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The Need of Innovation

If corporations want to remain in the forefront and thriving, than innovation and flexibility to the current demands of the market will be key. In business, innovation often results when the company applies ideas in order to further satisfy the needs and expectations of the customers. Therefore, innovation is synonymous with risk-taking and organizations that create revolutionary products or technologies take on the greatest risk because they create new markets (Business Dictionary)

The epitome of innovation by today’s standards would be technology giant, Apple. At present, Apple has the so-called “Innovation Factory”. Through the latter, Apple is able to harness uncontrolled creativity. Their team of specialists is able to come up with new innovations that are profitable through stimulating bold ideas (Innovation Strategy at Apple).

silver iphone x with airpods
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However, in order for Apple to be seen as innovative, they had to first create an environment where creativity and freethinking could thrive among it’s employees. According to Peter Senge (1990), developing a learning organization requires a major “shift of mind” toward a more participative and holistic notion of effective organizing (Eisenberg, Trethewey, LeGreco, & Goodall, 2017, p. 112).

As an entrepreneur, and creativity consultant, I would argue that any corporation would need to do at least 3 of the following if they plan on benefitting from the rewards of innovation…(1) The ability to create a culture of innovation, (2) Re-humanizing the work, and (3) Maximizing current talent (Forbes Coaches Council, 2017). I believe each of these concepts is necessary for an organization to thrive in today’s market.

Let’s look at the first suggestion, regarding creating a culture of innovation. Employees have to be able to feel like the environments in which they work, are conducive for coming up with ideas that are not regulated and or restricted by management. Dialogue “starts with the willingness to challenge our own thinking, to recognize that any certainty we have is, at best, a hypothesis about the world” (Senge, 1990, p. 277).

When we examine what Re-humanizing the work looks like, it revolves around monopolizing a safe space for creating ideas. Innovation is born of creativity and vulnerability. People need to feel safe to fail in order to be both creative and vulnerable. Therefore, ensure all leadership, including the CIO, keeps humanity at the center of the work. Build trust intentionally, prioritize learning, create inclusive development space, and model behavior that illuminates the humanity of risk and failure (Forbes Coach Council, 2017). Ultimately, there is no reward without risk, and people cannot be afraid of failing if a corporation is looking to reap rewards from the services it generates and or produces.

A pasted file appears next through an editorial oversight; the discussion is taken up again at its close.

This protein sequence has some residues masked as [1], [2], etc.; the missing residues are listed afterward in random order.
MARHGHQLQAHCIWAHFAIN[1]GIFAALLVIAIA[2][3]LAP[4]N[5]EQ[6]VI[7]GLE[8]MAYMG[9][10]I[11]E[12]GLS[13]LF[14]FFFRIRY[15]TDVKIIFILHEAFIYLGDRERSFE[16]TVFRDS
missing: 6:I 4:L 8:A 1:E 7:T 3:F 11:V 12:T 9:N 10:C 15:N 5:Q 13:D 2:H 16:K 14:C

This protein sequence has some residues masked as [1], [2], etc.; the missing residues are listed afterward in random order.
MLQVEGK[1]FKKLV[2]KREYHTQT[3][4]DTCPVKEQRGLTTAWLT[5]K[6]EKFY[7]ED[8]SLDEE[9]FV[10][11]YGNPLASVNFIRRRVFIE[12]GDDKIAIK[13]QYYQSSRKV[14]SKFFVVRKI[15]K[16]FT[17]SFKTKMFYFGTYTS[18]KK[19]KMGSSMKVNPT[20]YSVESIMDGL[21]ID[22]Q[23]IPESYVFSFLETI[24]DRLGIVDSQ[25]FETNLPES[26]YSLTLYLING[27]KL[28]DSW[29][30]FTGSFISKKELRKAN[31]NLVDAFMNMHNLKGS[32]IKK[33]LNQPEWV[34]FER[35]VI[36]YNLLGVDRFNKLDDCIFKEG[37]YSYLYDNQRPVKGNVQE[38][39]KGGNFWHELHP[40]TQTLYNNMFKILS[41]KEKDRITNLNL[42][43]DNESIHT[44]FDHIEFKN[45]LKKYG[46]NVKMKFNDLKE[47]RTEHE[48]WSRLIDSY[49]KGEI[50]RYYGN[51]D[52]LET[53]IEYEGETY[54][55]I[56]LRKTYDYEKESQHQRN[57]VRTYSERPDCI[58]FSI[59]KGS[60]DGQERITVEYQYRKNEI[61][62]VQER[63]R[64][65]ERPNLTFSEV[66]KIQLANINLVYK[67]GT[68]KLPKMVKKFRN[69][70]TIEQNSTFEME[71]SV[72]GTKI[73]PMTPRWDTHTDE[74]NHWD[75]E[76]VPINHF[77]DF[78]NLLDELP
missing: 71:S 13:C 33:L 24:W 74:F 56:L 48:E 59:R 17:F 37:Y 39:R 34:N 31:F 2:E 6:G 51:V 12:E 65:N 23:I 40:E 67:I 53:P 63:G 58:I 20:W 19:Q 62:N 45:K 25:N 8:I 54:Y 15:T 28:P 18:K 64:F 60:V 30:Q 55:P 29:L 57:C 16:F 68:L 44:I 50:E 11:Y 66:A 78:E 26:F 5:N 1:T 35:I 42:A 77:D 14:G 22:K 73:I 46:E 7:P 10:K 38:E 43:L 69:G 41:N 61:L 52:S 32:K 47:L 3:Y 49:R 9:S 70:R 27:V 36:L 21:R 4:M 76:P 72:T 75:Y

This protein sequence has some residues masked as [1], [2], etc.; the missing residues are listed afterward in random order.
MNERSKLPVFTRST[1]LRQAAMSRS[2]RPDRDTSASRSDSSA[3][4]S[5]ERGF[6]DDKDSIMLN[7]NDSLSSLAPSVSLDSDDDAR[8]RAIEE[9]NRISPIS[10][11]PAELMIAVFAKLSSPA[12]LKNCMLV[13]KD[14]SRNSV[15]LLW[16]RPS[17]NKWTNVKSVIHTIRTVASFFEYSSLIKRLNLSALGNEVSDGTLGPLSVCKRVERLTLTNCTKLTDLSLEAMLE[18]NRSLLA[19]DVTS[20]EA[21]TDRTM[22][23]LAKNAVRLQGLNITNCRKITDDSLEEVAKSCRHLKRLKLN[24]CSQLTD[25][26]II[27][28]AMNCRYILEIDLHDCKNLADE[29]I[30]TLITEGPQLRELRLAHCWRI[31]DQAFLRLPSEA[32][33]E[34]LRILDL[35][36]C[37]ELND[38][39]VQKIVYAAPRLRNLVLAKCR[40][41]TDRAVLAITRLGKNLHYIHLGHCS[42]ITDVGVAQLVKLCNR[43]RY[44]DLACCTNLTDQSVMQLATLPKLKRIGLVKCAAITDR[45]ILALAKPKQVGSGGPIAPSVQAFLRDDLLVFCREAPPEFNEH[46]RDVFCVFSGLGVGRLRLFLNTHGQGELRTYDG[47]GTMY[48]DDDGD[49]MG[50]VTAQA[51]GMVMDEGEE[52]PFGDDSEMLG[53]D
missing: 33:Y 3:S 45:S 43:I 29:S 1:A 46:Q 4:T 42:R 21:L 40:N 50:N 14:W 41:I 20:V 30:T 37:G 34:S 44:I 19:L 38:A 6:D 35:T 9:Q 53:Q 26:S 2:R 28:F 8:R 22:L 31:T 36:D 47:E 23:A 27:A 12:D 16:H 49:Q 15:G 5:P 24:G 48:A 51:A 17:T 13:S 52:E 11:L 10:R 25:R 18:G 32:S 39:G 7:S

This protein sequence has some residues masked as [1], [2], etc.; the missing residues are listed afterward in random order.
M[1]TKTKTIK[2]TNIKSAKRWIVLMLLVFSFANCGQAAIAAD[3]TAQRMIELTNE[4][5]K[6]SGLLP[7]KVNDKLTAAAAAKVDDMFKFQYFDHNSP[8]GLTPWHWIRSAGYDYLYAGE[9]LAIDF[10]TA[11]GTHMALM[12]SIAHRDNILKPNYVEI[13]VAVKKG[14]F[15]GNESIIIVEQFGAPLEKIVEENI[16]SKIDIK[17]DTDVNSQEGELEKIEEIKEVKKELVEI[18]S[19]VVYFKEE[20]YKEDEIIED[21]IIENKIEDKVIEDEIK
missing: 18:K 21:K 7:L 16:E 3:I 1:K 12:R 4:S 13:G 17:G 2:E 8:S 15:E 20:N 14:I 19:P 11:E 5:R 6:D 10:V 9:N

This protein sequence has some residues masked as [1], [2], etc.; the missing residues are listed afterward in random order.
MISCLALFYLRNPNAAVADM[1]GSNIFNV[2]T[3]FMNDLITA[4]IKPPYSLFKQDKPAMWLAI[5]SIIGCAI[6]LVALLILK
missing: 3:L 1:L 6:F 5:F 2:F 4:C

Lastly, what good is an organization that creates a culture of innovation and humanization, only to have its top talent leave due to lack of personal incentives that reflect their hard work? Ironically, this is essentially where maximizing talent comes into play; otherwise, management will spend the bulk of their time training new talent rather than improving training for existing talent. Karl Weick addresses this in his Sense – Making model through retention. By “retention” Weick means that successful sense-making strategies get saved for future use (Eisenberg, Trethewey, LeGreco, & Goodall, 2017, p. 113). Often the challenge is not having innovative people or ideas, but rather identifying the people and ideas. Many of the best innovations percolate from the bottom to the top of organizations. Hence, organizations can best foster innovation and collaboration by having a culture of knowledge sharing (Forbes Coaches Council, 2017).

Interesting enough, the same way that plants are only able to thrive and grow in certain settings via room temperature, sunlight, and water, is a parallel look at how people need certain factors to be present in their work environments to be successful also.

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Resources:

Business Dictionary, 2019, Retrieved from

http://www.businessdictionary.com/definition/innovation.html

Eisenberg, E., Trethewey, A., LeGreco, M., Goodall, H. L., (2017). Organizational

Communication: Balancing Creativity and Constraint, (8th Ed). Boston MA; Bedford/St. Martins.

Forbes Coaches Council, 2017, “What can your Organization do to become more       Innovative” Retrieved from

https://www.google.com/amp/s/www.forbes.com/sites/forbescoachescoun          cil/2017/07/13/what-can-your-organization-do-to-become-more-   innovative/amp/

Marketing Slides, “Innovation Strategy at Apple”, Retrieved from http://sales-        management-slides.com/innovation-strategy-at-apple/

 

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